The Eurozone crisis has gone through its fair share of buzz words – “fiscal compact”, “growth compact”, “Big Bazooka”, etc. The latest kid on the block is the banking union. While it has been discussed since the Eurozone’s foundation, banking union is now at the top of the Eurozone agenda. But what kind of banking union? For whom? Financed how? And managed by whom? This column introduces a new Vox eBook, Banking Union for Europe - Risks and Challenges (available to download here), with 15 papers on the topic by leading economists from both sides of the Atlantic.
The authors do not necessarily agree on every single issue and point to several tradeoffs. However, there are several consistent messages coming out of this book:
Centralising supervision alone at the supra-national level, while leaving bank resolution and recapitalisation at the national level, is not only unhelpful but might make things worse!
- A banking union is part of a larger reform package that has to address sovereign fragility and the entanglement of banks with sovereigns.
- Immediate crisis resolution vs. long-term reforms.
There is an urgent need to address banking and sovereign fragility to resolve the Eurozone crisis. Transitional solutions that deal with legacy problems, both at the bank as at the sovereign level, are urgently needed and can buy sufficient time to implement the many long-term institutional reforms that cannot be introduced immediately.
Addressing the current crisis
The push for a banking union stems from the realisation that the financial safety net for the Eurozone is incomplete. While the original Eurozone structure did not foresee it, the ECB is effectively the lender of last resort, but – as argued by Charles Wyplosz - is ill equipped to act as such. First, it has limited information about banks and no authority to intervene. Second, national authorities with the responsibility to intervene, restructure, and recapitalise banks procrastinate as long as possible, putting additional pressure on the ECB to intervene, but only when it is too late. The Spanish case is very illustrative in this context, as discussed by Luis Garicano. In order to fully discharge its duties as lender of last resort, the ECB would therefore need not only supervisory but also resolution authority for all Eurozone banks.
Slowly, slowly – I am in a hurry!
Claudia Buch and Benjamin Weigert argue that a banking union should be part of a long-run institutional framework but that the transition is blocked by legacy problems. Therefore, there should be no hasty move toward a banking union, but rather intermediate solutions. Any direct recapitalisation of banks by EFSF and ESM should still turn into liabilities for national governments to match financial and operational responsibility for resolving banks. At the same time, and based on a recent proposal by the German Council of Economic Experts, Buch and Weigert advocate the establishment of a European Redemption Pact that includes joint and several liability for countries’ sovereign debt above the threshold of 60%, while also introducing a tightened fiscal compact and a sovereign insolvency regime. This reflects a common theme throughout several of the contributions: banking and sovereign distress have to be tackled at the same time, as they are interlinked in a vicious cycle. This can also help get the ECB out of the fiscal policy realm.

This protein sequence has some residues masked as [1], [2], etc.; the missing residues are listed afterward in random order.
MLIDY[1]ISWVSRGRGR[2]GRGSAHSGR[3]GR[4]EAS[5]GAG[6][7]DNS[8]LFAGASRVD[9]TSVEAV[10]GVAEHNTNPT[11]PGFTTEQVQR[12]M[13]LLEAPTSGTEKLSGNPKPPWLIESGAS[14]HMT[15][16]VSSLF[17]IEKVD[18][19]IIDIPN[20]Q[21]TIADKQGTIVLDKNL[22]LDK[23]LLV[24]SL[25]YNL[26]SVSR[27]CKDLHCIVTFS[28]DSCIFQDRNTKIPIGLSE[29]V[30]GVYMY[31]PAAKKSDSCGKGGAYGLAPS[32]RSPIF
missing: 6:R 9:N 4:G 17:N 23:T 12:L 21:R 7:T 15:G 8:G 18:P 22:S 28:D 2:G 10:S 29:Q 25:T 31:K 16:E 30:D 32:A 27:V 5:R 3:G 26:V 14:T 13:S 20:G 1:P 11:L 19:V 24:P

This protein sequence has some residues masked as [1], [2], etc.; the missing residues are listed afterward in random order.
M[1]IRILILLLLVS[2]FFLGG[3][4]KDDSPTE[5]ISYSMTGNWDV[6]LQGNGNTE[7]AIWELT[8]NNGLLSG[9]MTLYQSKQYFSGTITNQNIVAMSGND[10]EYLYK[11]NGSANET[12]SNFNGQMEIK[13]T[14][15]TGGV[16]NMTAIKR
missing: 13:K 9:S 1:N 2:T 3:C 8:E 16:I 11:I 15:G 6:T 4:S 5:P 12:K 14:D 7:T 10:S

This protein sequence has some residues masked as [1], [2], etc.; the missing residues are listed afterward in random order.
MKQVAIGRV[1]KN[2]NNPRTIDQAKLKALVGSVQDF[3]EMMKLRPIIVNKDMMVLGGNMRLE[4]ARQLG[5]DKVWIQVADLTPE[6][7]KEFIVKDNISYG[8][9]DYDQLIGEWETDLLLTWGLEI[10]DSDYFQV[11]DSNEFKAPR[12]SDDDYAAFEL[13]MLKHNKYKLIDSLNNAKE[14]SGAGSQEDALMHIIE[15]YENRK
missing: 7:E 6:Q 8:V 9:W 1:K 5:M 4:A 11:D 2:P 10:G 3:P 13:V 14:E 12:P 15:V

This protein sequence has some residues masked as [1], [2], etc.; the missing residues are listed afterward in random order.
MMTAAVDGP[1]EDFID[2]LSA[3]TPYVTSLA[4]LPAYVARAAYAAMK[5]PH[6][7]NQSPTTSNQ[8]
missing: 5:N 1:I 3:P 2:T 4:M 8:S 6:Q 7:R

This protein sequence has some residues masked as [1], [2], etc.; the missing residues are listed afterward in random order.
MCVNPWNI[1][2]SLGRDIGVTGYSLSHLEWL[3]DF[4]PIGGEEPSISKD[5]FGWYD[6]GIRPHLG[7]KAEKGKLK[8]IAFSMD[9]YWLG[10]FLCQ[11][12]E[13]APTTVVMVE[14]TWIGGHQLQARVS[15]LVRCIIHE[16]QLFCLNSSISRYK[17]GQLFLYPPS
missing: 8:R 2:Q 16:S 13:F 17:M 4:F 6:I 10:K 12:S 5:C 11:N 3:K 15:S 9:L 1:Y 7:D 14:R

Several authors point out that one should distinguish between solutions to the current crisis and institutional solutions to make the euro a long-term sustainable currency union by constructing a banking union. Using a Eurozone-wide deposit insurance and supervision mechanism to solve legacy problems is like introducing insurance after the insurance case has occurred and also overshadows important changes in the European architecture with distributional conflicts related to crisis resolution. Thorsten Beck therefore suggests establishing a crisis resolution mechanism (European Resolution Authority), using the EFSF and ESM as backstop funding sources, while at the same time establishing the necessary structures for a banking union.
The disentangling of banks and sovereign is not limited to the resolution of the current crisis. Viral Acharya makes clear that “a fuller solution to the problem of entanglement of sovereign and banking sectors requires not just a banking union in Europe but direct addressing of the sovereign excess in the borrowing markets”. This requires adjustments in capital charges for sovereign bonds, and government bonds eligible for liquidity holdings must be in the highest quality bucket and possibly diversified across sovereigns. A point also made by Wolf Wagner, who calls for diversified sovereign bond holdings of banks or, alternatively, the introduction of synthetic Eurobonds, which are claims on portfolios of Eurozone sovereign bonds. Alternatively, the ECB would have to apply haircuts in taking sovereign debt as collateral in line with the sovereign’s credit risk.
Addressing imbalances within the Eurozone